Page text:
Malaysia called on Tuesday for maintaining peace in the Philippines, despite a temporary restraining order by the latter's Supreme Court that halted a territorial deal between the government and Muslims.
The latest setback for peace in the nation's volatile south came just a day before the agreement between Manila and the Moro Islamic Liberation Front (MILF), the country's largest Muslim group, was set to be signed in Kuala Lumpur after more than 10 years of stop-start talks.
Malaysia has been brokering the talks between the two sides, and the proposed deal was meant to formally re-open negotiations to end a near 40-year battle.
"There ought not to be violence," Malaysian Foreign Minister Rais Yatim told reporters in Malaysia's administrative capital, Putrajaya.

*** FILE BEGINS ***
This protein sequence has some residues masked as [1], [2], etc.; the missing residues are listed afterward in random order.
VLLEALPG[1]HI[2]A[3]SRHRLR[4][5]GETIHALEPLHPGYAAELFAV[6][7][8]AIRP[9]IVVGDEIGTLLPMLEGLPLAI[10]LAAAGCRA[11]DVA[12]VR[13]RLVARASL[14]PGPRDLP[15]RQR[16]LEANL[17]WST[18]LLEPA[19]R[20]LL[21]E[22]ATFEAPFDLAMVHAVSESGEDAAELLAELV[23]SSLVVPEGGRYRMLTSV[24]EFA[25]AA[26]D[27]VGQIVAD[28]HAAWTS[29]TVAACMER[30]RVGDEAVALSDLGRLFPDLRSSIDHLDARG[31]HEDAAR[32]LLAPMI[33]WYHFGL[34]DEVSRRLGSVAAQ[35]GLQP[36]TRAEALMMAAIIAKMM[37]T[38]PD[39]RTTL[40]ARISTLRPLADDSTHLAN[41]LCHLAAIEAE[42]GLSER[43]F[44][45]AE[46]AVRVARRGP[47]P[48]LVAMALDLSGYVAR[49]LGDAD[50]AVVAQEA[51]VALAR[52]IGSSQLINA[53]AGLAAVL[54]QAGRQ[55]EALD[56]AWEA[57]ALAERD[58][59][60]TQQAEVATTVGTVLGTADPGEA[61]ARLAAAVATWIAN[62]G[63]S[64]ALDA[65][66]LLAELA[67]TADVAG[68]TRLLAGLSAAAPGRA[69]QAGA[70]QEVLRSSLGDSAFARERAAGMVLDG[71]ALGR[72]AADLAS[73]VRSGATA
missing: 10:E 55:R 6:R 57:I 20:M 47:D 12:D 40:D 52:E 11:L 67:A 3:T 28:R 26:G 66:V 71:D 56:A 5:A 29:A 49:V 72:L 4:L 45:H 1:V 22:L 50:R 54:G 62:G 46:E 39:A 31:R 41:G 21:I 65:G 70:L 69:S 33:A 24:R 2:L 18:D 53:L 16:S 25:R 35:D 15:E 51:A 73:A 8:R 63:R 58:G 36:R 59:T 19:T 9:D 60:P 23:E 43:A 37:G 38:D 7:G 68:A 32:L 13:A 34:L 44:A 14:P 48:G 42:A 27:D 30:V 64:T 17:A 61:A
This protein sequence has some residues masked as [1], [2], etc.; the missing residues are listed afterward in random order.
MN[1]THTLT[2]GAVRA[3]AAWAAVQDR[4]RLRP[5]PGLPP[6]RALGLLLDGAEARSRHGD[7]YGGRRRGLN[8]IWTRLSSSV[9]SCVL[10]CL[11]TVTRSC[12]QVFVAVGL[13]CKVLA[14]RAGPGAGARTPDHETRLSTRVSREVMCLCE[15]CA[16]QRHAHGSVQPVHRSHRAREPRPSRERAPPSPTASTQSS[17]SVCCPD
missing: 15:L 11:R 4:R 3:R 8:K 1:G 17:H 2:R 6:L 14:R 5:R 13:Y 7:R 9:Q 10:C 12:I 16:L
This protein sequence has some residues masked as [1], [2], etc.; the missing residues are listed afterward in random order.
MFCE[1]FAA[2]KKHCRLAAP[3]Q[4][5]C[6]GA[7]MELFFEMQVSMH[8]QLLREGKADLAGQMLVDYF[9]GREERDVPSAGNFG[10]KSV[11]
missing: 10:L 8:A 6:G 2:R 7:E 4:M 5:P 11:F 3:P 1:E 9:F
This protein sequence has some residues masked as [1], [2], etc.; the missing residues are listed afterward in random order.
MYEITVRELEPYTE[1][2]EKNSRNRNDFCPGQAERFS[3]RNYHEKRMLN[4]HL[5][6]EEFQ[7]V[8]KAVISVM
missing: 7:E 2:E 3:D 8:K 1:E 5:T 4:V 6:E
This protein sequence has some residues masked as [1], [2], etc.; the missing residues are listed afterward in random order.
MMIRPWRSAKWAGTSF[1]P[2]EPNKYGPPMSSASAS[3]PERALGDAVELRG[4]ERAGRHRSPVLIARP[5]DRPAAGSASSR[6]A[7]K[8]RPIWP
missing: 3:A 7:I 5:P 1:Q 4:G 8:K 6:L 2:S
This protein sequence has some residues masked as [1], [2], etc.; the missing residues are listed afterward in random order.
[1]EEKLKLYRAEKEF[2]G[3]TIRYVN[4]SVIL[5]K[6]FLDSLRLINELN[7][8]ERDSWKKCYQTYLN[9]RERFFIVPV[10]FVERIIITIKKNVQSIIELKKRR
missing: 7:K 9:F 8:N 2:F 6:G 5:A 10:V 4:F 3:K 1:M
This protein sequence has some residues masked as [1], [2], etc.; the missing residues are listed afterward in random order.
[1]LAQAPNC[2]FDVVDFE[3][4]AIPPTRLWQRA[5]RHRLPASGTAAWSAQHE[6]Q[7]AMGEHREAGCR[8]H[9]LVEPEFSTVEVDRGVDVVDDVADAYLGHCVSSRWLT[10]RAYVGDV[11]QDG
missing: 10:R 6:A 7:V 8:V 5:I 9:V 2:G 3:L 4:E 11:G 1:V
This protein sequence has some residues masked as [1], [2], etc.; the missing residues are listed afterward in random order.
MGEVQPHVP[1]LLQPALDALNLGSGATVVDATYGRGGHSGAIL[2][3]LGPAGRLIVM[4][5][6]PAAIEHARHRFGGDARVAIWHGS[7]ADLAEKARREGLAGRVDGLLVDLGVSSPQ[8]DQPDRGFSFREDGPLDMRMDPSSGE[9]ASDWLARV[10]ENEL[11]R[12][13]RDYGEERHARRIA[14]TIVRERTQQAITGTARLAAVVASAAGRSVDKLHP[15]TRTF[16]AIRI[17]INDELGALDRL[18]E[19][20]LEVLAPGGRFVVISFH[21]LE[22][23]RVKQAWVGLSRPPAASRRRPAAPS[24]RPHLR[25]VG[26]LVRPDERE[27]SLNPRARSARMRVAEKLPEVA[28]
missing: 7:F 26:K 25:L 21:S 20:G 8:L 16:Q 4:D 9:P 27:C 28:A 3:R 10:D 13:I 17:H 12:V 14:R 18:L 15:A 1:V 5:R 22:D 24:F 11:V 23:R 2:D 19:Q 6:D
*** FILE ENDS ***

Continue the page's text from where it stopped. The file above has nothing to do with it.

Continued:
Expressing his disappointment over the halting of the landmark deal, Rais said he hoped that it was a "purely temporary impasse".
"This is a set back which should be overcome soon," he said.
Philippine Foreign Minister Alberto Romulo, who was due to witness the signing but instead held talks with his Malaysian counterpart, said the pact was constitutional.
"The memorandum of agreement which was supposed to be signed today is ... within the constitutional authority and within the legal authority," he said.
"We stand by that, that is why we are confident our supreme court will find this to be resolved."
Philippines conflict has killed more than 120,000 people, displaced 2 million, and kept the most resource-rich region of the country dirt poor.
Last Mod: 05 Ağustos 2008, 12:10